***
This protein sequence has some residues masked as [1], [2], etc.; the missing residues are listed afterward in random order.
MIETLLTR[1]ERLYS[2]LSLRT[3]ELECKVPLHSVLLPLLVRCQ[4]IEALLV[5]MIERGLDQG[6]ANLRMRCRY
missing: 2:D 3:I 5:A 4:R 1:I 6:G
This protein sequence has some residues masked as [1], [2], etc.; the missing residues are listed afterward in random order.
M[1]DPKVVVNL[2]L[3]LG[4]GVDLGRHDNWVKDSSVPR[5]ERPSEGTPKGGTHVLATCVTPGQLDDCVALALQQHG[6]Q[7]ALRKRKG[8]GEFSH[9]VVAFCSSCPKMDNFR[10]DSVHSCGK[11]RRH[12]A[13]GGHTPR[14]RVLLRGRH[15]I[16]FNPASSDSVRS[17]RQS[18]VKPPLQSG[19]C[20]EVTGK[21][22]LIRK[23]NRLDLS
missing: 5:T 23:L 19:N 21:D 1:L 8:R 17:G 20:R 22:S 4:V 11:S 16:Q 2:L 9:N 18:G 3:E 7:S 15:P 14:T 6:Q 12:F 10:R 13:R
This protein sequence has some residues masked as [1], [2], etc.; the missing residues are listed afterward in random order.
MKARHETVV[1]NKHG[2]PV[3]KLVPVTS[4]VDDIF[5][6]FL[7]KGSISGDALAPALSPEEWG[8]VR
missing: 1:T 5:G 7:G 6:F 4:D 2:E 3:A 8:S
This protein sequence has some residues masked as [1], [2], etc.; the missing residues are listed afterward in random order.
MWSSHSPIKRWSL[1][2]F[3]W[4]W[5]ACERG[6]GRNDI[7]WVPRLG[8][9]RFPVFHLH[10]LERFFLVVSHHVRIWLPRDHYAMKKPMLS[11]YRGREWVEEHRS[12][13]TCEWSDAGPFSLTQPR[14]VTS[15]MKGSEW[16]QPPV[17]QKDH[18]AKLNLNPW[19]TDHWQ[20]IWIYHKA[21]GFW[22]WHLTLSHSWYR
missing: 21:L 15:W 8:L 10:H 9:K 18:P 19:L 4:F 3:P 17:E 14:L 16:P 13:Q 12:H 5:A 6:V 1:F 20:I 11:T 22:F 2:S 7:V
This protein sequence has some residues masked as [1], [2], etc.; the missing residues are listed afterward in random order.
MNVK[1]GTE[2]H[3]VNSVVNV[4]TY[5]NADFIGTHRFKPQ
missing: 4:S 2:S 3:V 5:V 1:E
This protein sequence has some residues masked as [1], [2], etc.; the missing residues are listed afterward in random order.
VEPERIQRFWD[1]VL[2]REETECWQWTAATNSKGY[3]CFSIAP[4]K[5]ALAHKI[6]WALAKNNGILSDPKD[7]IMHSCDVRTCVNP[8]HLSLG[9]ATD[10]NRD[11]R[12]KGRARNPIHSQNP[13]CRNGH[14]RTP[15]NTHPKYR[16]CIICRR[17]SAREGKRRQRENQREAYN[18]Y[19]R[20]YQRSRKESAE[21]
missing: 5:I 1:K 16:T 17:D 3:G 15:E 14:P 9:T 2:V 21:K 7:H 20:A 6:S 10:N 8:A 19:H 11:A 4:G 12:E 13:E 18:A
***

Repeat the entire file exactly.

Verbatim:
This protein sequence has some residues masked as [1], [2], etc.; the missing residues are listed afterward in random order.
MIETLLTR[1]ERLYS[2]LSLRT[3]ELECKVPLHSVLLPLLVRCQ[4]IEALLV[5]MIERGLDQG[6]ANLRMRCRY
missing: 2:D 3:I 5:A 4:R 1:I 6:G
This protein sequence has some residues masked as [1], [2], etc.; the missing residues are listed afterward in random order.
M[1]DPKVVVNL[2]L[3]LG[4]GVDLGRHDNWVKDSSVPR[5]ERPSEGTPKGGTHVLATCVTPGQLDDCVALALQQHG[6]Q[7]ALRKRKG[8]GEFSH[9]VVAFCSSCPKMDNFR[10]DSVHSCGK[11]RRH[12]A[13]GGHTPR[14]RVLLRGRH[15]I[16]FNPASSDSVRS[17]RQS[18]VKPPLQSG[19]C[20]EVTGK[21][22]LIRK[23]NRLDLS
missing: 5:T 23:L 19:N 21:D 1:L 8:R 17:G 20:R 22:S 4:V 11:S 16:Q 2:L 9:N 18:G 3:E 7:S 15:P 14:T 6:Q 12:F 10:R 13:R
This protein sequence has some residues masked as [1], [2], etc.; the missing residues are listed afterward in random order.
MKARHETVV[1]NKHG[2]PV[3]KLVPVTS[4]VDDIF[5][6]FL[7]KGSISGDALAPALSPEEWG[8]VR
missing: 1:T 5:G 7:G 6:F 4:D 2:E 3:A 8:S
This protein sequence has some residues masked as [1], [2], etc.; the missing residues are listed afterward in random order.
MWSSHSPIKRWSL[1][2]F[3]W[4]W[5]ACERG[6]GRNDI[7]WVPRLG[8][9]RFPVFHLH[10]LERFFLVVSHHVRIWLPRDHYAMKKPMLS[11]YRGREWVEEHRS[12][13]TCEWSDAGPFSLTQPR[14]VTS[15]MKGSEW[16]QPPV[17]QKDH[18]AKLNLNPW[19]TDHWQ[20]IWIYHKA[21]GFW[22]WHLTLSHSWYR
missing: 21:L 15:W 8:L 10:H 9:K 18:P 19:L 4:F 3:P 17:E 14:L 16:P 13:Q 12:H 5:A 6:V 1:F 20:I 11:T 22:F 2:S 7:V
This protein sequence has some residues masked as [1], [2], etc.; the missing residues are listed afterward in random order.
MNVK[1]GTE[2]H[3]VNSVVNV[4]TY[5]NADFIGTHRFKPQ
missing: 4:S 2:S 3:V 5:V 1:E
This protein sequence has some residues masked as [1], [2], etc.; the missing residues are listed afterward in random order.
VEPERIQRFWD[1]VL[2]REETECWQWTAATNSKGY[3]CFSIAP[4]K[5]ALAHKI[6]WALAKNNGILSDPKD[7]IMHSCDVRTCVNP[8]HLSLG[9]ATD[10]NRD[11]R[12]KGRARNPIHSQNP[13]CRNGH[14]RTP[15]NTHPKYR[16]CIICRR[17]SAREGKRRQRENQREAYN[18]Y[19]R[20]YQRSRKESAE[21]
missing: 5:I 1:K 16:T 17:D 3:G 15:E 14:P 9:T 2:V 21:K 7:H 20:A 6:S 10:N 8:A 19:H 11:A 4:G 12:E 13:E 18:A